People who like GIFs (a series of images that create the impression of movement) are the same folks who slow down on the freeway to try to catch a glimpse of something gruesome after a car wreck. Ok, that’s a bit of an over-generalization taken out of context meant to be incendiary, which is a pretty good definition of an animated GIF.
There is a reason I’m on WordPress rather than Tumblr: I believe in writing. I believe in meticulously delving into an issue and exploring all possibilities and points of view. I believe in exposition rather than reductionism.
By definition, a GIF is reductive. It takes something that happens over time and reduces it to an easily consumed meme for short attention spans. Although some of these animations can be witty, artistic, political, and/or hilarious, something gets lost in the splicing of these images that reveals a disturbing trend on the internet and in society in general.
I get really annoyed driving in a car with my teenage cousins. They listen to a song on the radio that they “love,” and halfway through the song, they change the station until they find another song that they “love.” Since they never make it to the end of a song, there is no way in cyberspace that they are going to sit down and listen to an entire double record rock opera like The Who’s Quadrophenia or Pink Floyd‘s The Wall.
It’s not their fault, of course. YouTube made the 3 minute video the standard. Post anything over three minutes and you run the risk of not being clicked on at all. I just did a search for Quadrophenia on Youtube and found the entire film in two parts. Part one got 99,041 views and part two got only 31,611 views. That means that two thirds of the viewers didn’t even stick around to hear “Love Reign O’er Me.” That’s like watching Star Wars and leaving the theater before the Death Star gets blown up.
Animated GIFs are like YouTube on crack cocaine. Most of the GIFs I found were less than 5 seconds long. If we looked at these numbers in a different context maybe we could get some well needed perspective. Less than three minutes would be considered a premature ejaculation by most experts and 99% of sexual partners. Imagine a sexual experience that lasted as long as the average animated GIF. I hate to say it, but that is where we are headed. Even GIF artist Pamela Reed of Reed+Rader admits, “We get bored really, really quick, and it’s always about doing the next thing…” Luckily, the GIF is on an infinite loop, so there is no refractory period, but I don’t know any man in the history of humankind who is built this way–even the fictional character Dirk Diggler in Boogie Nights comes up short–no pun intended.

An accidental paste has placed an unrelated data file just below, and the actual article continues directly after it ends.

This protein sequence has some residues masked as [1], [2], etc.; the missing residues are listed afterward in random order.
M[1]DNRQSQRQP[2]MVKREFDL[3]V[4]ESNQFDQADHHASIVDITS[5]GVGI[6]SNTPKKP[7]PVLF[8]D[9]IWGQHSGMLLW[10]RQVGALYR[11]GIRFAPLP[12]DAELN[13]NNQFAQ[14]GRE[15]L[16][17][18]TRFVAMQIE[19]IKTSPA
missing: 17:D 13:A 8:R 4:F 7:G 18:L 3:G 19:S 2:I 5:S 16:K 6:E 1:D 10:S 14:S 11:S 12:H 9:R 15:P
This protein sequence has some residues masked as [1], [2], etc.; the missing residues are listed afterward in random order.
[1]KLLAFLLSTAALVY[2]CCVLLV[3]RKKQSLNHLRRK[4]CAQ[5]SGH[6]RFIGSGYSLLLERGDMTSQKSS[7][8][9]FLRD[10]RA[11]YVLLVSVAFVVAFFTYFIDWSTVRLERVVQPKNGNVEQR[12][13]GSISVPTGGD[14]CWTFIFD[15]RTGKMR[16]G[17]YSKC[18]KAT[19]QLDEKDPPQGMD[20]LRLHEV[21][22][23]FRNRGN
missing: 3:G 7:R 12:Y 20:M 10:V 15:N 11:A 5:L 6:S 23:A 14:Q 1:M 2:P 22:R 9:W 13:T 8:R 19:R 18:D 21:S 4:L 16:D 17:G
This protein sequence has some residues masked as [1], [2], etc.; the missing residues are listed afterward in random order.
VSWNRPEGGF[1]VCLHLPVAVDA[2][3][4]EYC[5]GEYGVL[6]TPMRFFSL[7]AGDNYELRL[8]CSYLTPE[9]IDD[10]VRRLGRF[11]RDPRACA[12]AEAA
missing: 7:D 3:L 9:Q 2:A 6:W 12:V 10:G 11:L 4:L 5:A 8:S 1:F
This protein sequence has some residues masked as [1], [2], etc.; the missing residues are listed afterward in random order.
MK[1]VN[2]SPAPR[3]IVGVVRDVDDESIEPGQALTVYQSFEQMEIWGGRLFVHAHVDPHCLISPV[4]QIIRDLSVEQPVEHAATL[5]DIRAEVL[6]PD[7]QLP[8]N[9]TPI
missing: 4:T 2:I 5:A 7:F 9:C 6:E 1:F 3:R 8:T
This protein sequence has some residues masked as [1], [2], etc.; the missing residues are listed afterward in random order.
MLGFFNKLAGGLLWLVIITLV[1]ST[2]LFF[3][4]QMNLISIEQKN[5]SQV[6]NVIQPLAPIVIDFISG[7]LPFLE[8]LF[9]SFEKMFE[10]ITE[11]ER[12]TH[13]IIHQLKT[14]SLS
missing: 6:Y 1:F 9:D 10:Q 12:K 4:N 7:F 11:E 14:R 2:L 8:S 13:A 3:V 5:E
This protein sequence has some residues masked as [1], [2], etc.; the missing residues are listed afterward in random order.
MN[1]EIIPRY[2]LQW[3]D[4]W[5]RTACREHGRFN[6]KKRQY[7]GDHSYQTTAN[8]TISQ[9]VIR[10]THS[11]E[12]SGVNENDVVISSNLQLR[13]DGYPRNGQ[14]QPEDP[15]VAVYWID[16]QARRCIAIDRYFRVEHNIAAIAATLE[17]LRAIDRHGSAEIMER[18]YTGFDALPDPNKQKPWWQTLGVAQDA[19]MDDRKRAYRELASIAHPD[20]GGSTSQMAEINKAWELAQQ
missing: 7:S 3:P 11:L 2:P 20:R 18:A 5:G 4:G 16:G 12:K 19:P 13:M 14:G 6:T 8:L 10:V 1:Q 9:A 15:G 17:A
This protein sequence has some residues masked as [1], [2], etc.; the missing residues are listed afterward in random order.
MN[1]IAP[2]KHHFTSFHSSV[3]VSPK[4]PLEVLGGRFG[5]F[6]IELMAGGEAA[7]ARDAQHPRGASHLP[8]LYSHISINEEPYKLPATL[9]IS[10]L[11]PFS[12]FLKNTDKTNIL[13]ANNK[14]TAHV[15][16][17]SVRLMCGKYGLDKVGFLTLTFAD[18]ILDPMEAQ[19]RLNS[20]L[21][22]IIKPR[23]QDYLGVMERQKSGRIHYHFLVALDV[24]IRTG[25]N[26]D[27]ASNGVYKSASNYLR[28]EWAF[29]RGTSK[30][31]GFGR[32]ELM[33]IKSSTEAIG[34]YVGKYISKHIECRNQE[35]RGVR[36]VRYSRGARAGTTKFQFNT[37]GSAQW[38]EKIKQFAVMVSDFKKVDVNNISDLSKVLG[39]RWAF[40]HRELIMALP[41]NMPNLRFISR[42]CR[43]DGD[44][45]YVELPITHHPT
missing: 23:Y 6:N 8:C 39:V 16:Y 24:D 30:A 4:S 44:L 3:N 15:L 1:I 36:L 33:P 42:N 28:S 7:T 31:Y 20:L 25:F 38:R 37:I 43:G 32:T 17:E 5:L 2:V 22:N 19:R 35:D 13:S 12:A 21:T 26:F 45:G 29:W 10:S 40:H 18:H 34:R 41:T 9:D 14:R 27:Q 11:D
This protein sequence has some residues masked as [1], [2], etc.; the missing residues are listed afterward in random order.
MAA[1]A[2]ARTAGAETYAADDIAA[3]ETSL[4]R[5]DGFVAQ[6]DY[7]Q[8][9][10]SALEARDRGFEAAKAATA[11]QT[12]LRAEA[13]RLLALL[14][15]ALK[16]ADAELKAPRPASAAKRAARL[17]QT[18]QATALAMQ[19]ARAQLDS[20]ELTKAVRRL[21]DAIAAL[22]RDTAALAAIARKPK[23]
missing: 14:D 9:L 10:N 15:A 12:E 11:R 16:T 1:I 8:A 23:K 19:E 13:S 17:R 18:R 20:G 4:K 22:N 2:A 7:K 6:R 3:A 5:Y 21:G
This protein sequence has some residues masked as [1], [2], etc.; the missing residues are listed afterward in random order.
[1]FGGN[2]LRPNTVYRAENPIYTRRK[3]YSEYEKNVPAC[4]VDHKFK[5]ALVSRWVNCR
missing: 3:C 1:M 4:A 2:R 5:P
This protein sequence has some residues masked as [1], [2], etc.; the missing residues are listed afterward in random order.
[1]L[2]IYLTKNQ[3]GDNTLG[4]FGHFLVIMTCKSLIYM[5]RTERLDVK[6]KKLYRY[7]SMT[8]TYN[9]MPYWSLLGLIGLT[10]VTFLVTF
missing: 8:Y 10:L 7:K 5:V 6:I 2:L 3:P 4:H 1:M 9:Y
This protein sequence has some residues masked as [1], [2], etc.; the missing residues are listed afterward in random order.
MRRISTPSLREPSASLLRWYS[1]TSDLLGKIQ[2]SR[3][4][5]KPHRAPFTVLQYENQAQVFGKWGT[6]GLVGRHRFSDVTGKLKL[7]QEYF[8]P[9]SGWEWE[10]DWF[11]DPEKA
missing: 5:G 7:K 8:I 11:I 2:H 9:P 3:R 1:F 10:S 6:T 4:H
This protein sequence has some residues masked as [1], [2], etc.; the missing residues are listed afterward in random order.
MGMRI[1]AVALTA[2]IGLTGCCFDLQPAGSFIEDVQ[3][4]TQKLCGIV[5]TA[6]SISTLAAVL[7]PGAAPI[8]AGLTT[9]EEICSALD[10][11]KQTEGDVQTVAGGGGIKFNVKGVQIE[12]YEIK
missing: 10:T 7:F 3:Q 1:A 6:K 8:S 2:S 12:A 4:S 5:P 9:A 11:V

All kidding aside, I’m seriously concerned with the effects of GIFs on our society. Even now, I am hesitant to click on the “Read more” link when I see “1,861 more words” while scrolling down the Reader of blogs that I follow. Yet I know that, like my meditation practice, I will be glad I put the time and effort into doing something that does not come with instant gratification. I can’t imagine how impatient I will get after years of consuming 4 second GIFs.
Moreover, GIFs are antithetical to two of the practices that I feel are essential to happiness: mindfulness and patience. If you read my blog, you know that I try to appreciate and be grateful for every moment, no matter how mundane, pedestrian, or painful. GIFs literally rob us of moments of tenderness, subtlety, and appreciation, leaving us with just pornography. (I might have overused the sexual analogy there, but I blame it on the “I CAME” GIF that is looping over and over as I try to write this critique.)
Some of you also know that my favorite quote from the Bible is James 1:2-4.
2 My brethren, count it all joy when ye fall into trials;
3 Knowing this, that the trying of your faith worketh patience.
4 But let patience have her perfect work, that ye may be perfect and entire, wanting nothing.
I believe that we need to “worketh” patience in order to be “perfect and entire, wanting nothing.” GIFs “worketh” impatience and desire. We want more and more with less and less patience. Let me ask fellow bloggers who took up this Weekly Writing Challenge, how many GIFs did you click on while writing your post? Didn’t it get addictive scrolling down a Tumblr page consuming all the available GIFs within seconds? Did you get sensory overload after a few pages? For some reason, while I was scrolling through page after page of GIFs, I started singing Green Day’s song “Longview“:
Sit around and watch the tube, but nothing’s on
I change the channels for an hour or two
Twiddle my thumbs just for a bit
I’m sick of all the same old s*#t
I don’t like how I’m feeling after a few hours of researching and writing this post, so I might go outside and find someone to hug. I do know, however, that I will never, ever, ever use GIFs in any of my posts ever.
Thank you for reading, sharing, and/or smiling.
Do you think I’m completely off base with this critique? One can argue that fast food has lead to the crisis of obesity in the US. What do you think the effects of “fast media” will be on our populace? Please share.